Relation between Mean Boundary-Layer Structure and Cloudiness at the R/V Valdivia during ASTEX

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  • 1 Atmospheric Research, Pittsford, Vermont
  • | 2 Atmospheric Science Department, University of Washington, Seattle, Washington
  • | 3 European Centre for Medium-Range Weather Forecasts, Reading, England
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Abstract

The relationship between boundary-layer thermodynamic structure and cloud fields and their diurnal variation are explored using seven days of data from dw R/V Valdivia during the Atlantic Stratocumulus Transition Experiment. Cloudiness is at a maximum before dawn, when the boundary layer (BL) has the thermodynamic structure of a partially mixed, conditionally unstable stratocumulus layer, which is close to mean saturation below the inversion. Cloudiness falls during the daytime, and in the late afternoon the BL has two distinct layers: a warmer, drier cloud layer (characteristic of trade cumulus) above a more well-mixed subcloud layer. The observed mean profiles are consistent with an earlier suggestion that there is a cloud-cover transition once the BL mixing-line slope exceeds half that of the moist adiabat. In contrast, the BL structure in the ECMWF model for the same week has a much drier, warmer, more stable “cloud” layer than the observations.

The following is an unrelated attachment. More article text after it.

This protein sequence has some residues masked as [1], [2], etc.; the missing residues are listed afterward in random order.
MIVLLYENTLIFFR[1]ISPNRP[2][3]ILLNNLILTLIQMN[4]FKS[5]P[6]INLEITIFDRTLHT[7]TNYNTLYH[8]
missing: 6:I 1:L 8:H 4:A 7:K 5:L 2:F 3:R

Abstract

The relationship between boundary-layer thermodynamic structure and cloud fields and their diurnal variation are explored using seven days of data from dw R/V Valdivia during the Atlantic Stratocumulus Transition Experiment. Cloudiness is at a maximum before dawn, when the boundary layer (BL) has the thermodynamic structure of a partially mixed, conditionally unstable stratocumulus layer, which is close to mean saturation below the inversion. Cloudiness falls during the daytime, and in the late afternoon the BL has two distinct layers: a warmer, drier cloud layer (characteristic of trade cumulus) above a more well-mixed subcloud layer. The observed mean profiles are consistent with an earlier suggestion that there is a cloud-cover transition once the BL mixing-line slope exceeds half that of the moist adiabat. In contrast, the BL structure in the ECMWF model for the same week has a much drier, warmer, more stable “cloud” layer than the observations.

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